Member Profile: National Association for Proton Therapy
Editor's Note: This post is part of a series of posts by and about members of the Social Media Health Network. For a list of members and information on how your organization can join, see the Network tab.
The National Association for Proton Therapy (NAPT) is a non-profit organization supported by Proton Center members and is the Voice of the Proton Community. The NAPT promotes education and public awareness about the clinical benefits of Proton Beam Radiation Therapy. Founded in 1990, NAPT is an advocate for the advancement of Proton Therapy, promoting the therapeutic benefits of its use for cancer treatment in the U.S. and abroad. It serves as a resource center for patients, families, physicians, and the news media.
NAPT is committed to advancing public awareness about the benefits of Proton Therapy. We invite you to join us on Facebook to say up to date on the latest news in the Proton Community, and visit our YouTube Channel for a more in depth look at Proton Therapy treatment.
Proton Therapy evolved out of discoveries made during the Manhattan Project following the Second World War, which allowed the development of high energy particle accelerators. Dr. Robert R. Wilson, a physicist who had worked on these impressive machines, published a paper in 1946 that first proposed the medical use of protons for cancer therapy. The first use of protons to treat patients with certain cancers occurred less than 10 years later, while research and laboratory applications continued to increase rapidly over the next three decades. But it was not until the opening of the Proton Treatment Center at Loma Linda University Medical Center (LLUMC) in southern California that the full benefits of this new treatment modality could be offered to patients in a clinical setting. Loma Linda was the first to build a hospital based proton center and treated its first patient with proton therapy in October of 1990.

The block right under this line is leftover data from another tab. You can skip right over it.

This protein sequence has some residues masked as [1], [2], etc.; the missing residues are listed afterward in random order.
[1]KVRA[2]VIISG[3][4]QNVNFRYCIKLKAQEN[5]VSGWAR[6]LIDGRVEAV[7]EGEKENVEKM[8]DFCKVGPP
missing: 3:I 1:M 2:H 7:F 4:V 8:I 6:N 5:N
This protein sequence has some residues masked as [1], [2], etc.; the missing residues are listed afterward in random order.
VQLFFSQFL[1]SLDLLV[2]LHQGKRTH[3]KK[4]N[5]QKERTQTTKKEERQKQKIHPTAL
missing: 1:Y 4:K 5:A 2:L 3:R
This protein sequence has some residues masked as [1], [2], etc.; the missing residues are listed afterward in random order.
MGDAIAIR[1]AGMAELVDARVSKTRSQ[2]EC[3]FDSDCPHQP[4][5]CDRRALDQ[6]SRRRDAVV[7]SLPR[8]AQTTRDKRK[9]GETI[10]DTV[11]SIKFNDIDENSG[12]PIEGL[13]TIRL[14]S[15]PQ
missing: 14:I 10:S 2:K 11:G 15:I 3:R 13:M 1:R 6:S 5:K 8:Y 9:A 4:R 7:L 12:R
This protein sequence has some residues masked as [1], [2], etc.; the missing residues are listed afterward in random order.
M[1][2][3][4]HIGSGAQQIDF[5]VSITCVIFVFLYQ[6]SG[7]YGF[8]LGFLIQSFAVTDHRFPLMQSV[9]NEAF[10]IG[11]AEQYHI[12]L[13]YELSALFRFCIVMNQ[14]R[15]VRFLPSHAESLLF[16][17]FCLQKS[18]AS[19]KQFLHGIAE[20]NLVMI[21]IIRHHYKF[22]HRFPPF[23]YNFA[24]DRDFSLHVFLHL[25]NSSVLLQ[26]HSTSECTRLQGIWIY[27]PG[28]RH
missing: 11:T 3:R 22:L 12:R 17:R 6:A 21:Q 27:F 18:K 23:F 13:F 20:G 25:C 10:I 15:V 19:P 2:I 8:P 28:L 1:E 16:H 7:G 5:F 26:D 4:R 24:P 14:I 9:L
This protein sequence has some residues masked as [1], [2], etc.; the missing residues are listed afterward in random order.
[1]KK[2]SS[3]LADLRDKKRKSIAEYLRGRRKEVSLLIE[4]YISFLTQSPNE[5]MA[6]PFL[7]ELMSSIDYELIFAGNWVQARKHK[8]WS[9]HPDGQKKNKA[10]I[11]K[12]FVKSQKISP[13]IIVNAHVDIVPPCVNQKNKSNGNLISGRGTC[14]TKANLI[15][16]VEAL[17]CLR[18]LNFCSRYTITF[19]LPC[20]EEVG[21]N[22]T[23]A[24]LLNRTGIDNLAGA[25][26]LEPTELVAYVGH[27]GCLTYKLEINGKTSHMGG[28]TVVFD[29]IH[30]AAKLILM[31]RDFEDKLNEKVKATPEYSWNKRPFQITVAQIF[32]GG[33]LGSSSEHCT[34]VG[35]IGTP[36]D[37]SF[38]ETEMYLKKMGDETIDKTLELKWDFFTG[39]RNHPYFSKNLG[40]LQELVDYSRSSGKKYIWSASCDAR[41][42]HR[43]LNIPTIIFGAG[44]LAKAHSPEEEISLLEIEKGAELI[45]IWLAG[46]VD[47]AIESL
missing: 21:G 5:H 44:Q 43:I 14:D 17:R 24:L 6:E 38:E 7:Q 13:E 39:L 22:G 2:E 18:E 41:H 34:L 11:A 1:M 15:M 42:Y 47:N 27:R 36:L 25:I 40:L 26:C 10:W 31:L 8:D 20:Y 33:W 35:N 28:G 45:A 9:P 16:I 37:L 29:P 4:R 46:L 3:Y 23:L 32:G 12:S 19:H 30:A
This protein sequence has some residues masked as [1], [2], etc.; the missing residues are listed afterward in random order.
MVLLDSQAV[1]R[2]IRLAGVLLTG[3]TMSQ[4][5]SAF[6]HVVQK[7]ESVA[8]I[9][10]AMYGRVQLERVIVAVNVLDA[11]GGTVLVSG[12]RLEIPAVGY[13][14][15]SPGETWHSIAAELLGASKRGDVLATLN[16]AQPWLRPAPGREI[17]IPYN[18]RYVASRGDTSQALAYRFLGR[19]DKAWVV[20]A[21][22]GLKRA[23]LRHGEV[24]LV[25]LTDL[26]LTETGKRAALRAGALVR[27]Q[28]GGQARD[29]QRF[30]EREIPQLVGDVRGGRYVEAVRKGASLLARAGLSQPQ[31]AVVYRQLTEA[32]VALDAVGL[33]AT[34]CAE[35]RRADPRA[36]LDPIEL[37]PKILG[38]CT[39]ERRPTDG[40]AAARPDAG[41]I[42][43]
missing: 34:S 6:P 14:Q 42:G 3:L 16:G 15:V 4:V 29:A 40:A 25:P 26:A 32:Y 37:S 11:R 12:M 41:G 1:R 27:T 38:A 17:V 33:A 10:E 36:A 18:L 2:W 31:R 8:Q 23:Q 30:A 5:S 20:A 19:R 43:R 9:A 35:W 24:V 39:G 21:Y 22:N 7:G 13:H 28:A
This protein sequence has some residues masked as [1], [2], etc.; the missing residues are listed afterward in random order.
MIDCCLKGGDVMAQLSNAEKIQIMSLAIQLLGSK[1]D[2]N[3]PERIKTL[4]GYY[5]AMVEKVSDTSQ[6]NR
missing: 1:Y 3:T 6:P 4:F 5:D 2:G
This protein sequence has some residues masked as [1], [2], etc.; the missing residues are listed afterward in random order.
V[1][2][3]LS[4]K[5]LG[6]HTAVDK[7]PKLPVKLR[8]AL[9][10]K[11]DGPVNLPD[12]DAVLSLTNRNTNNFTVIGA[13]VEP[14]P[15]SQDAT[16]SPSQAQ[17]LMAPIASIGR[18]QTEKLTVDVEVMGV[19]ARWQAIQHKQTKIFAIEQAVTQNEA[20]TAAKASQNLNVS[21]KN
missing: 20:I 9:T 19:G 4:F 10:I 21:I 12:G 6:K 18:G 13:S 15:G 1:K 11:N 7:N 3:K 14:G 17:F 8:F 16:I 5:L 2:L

Hundreds of millions of dollars of federal funding went into the development of the high energy physics technology that accelerated the application of proton beam radiation therapy. Much of the early work was done at the U.S. Department of Energy and the Fermi National Accelerator Laboratory (Fermilab) outside Chicago. The U.S. now has 9 regional proton facilities providing cancer treatment to patients nationwide. View our map for locations of proton therapy centers.